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Cape Boboti & Brandy Pudding

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A dish of curried, minced beef topped with a baked custard, spiked with lemon or bay leaves? What manner of dish is this, you ask? Here in the Cape, bobotie is considered to be one of our best indigenous dishes, enjoyed equally cold as hot. C Louis Leipoldt, writer, poet and a fine doctor and surgeon, also held the distinction of being a gourmet. A true son of the Cape, he greatly appreciated the fare turned out by many a local chef. He pointed out that bobotie was known in Europe as far back as the Middle Ages when the Crusaders brought tumeric from the East and here is a 17th century recipe made from mutton and pork fillet: “Take cooked pig’s and sheep tongues; skin and pound them to a paste; mix with it the yolk of two eggs, a crushed chilli, a bay leaf, half a dozen allspice, a few coriander seeds, a teaspoonful of rum, a tablespoonful of tamarind water in which you have mixed some turmeric powder, and half a cupful of coconut milk, with salt and pepper to taste. Pour over it a mixture of egg yolk and cream, mixed with a little turmeric powder; stick a few blanched almonds on top and bake in the oven. “This is much improved if pounded almonds are incorporated in the paste. It is served with boiled rice, sambals and chutney.”

Cape boboties were usually made with minced leftover mutton. Today, most cooks use more affordable beef. Leipoldt’s description of a bredie defies improving upon: ...a combination of meat and vegetables so intimately impregnated with the vegetable flavour while the vegetables have benefited from the meat fluids ... neither dominates but both combine to make a delectable whole that is a triumph of co-operative achievement.”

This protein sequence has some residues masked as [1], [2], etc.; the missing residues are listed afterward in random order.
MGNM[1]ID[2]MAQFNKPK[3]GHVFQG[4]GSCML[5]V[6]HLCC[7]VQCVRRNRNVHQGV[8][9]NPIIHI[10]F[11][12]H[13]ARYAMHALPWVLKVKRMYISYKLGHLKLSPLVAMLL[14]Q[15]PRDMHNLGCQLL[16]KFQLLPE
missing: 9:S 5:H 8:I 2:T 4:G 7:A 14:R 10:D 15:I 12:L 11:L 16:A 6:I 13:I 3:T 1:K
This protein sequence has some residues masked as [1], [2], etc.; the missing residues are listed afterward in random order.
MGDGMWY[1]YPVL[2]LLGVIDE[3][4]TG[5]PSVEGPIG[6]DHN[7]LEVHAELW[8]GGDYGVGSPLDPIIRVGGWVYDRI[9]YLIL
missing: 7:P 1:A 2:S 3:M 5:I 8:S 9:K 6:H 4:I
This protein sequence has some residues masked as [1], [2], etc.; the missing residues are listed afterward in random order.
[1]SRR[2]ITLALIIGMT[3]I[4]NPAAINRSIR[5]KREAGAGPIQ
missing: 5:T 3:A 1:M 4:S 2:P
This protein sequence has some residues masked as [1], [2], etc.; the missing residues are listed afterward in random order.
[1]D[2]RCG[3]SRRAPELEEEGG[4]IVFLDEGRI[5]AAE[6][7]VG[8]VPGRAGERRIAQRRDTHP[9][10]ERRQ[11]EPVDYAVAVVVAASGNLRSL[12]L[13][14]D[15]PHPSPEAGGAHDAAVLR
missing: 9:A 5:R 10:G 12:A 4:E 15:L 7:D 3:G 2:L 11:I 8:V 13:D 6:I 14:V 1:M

Here on the West Coast for a short spell in mid-winter, we can harvest the wild cabbage (‘veldkool’) Trachyandra falcata to make an indigenous bredie (or stew). Pick only the unopened flower buds and soak well in salted water prior to preparation. Using lamb rib or loin chops with a goodly bit of fat on them, brown in a heavy-bottom cast-iron pot. Add sliced onion and some garlic (the wild garlic Tulbaghia alliacea is a good alternative because of its strong flavour). Add potatoes, either whole or sliced, depending on their size, a lay the cleaned, drained ‘veldkool’ on top. Cook ever so slowly on the stove, lid on, until the meat is tender. Bredies should never be stirred. Finally, just before serving, add a handful of indigenous sorrel (‘suring’), the yellow-flowered Oxalic pes-caprae. And then to finish off the meal, a slice of Old Cape Brandy Pudding:

Brandy Pudding

  • 250g dates, chopped
  • 3ml bicarbonate of soda
  • 250ml boiling water
  • 120g butter
  • 180ml castor sugar
  • 2 eggs
  • 250ml cake flour
  • 3ml baking powder
  • Pinch of salt
  • 125ml chopped pecan nuts or walnuts
  • 125ml cake flour
  • 5ml ground cinnamon
  • 5ml ground ginger
  • 250ml water
  • 375ml sugar
  • Few sticks cinnamon
  • 5 cloves
  • Few strips orange or lemon
  • Dollop of butter
Pour boiling water and bicarbonate of soda onto the dates and allow to stand. Cream butter and sugar. Add eggs, one at a time, and beat well. Add 250ml flour, sifted with baking powder and salt. Stir this into the date mixture, together with the nuts.

Lastly, mix in 125ml flour, sifted with cinnamon and ginger. Pour into a well-buttered pie dish.Bake at 180°C for 45 minutes. Cool slightly and pour over the syrup.

Boil all these ingredients together for 10 minutes. Add 125ml brandy and pour over the tart. Serve with whipped cream.

Baskets of goodies
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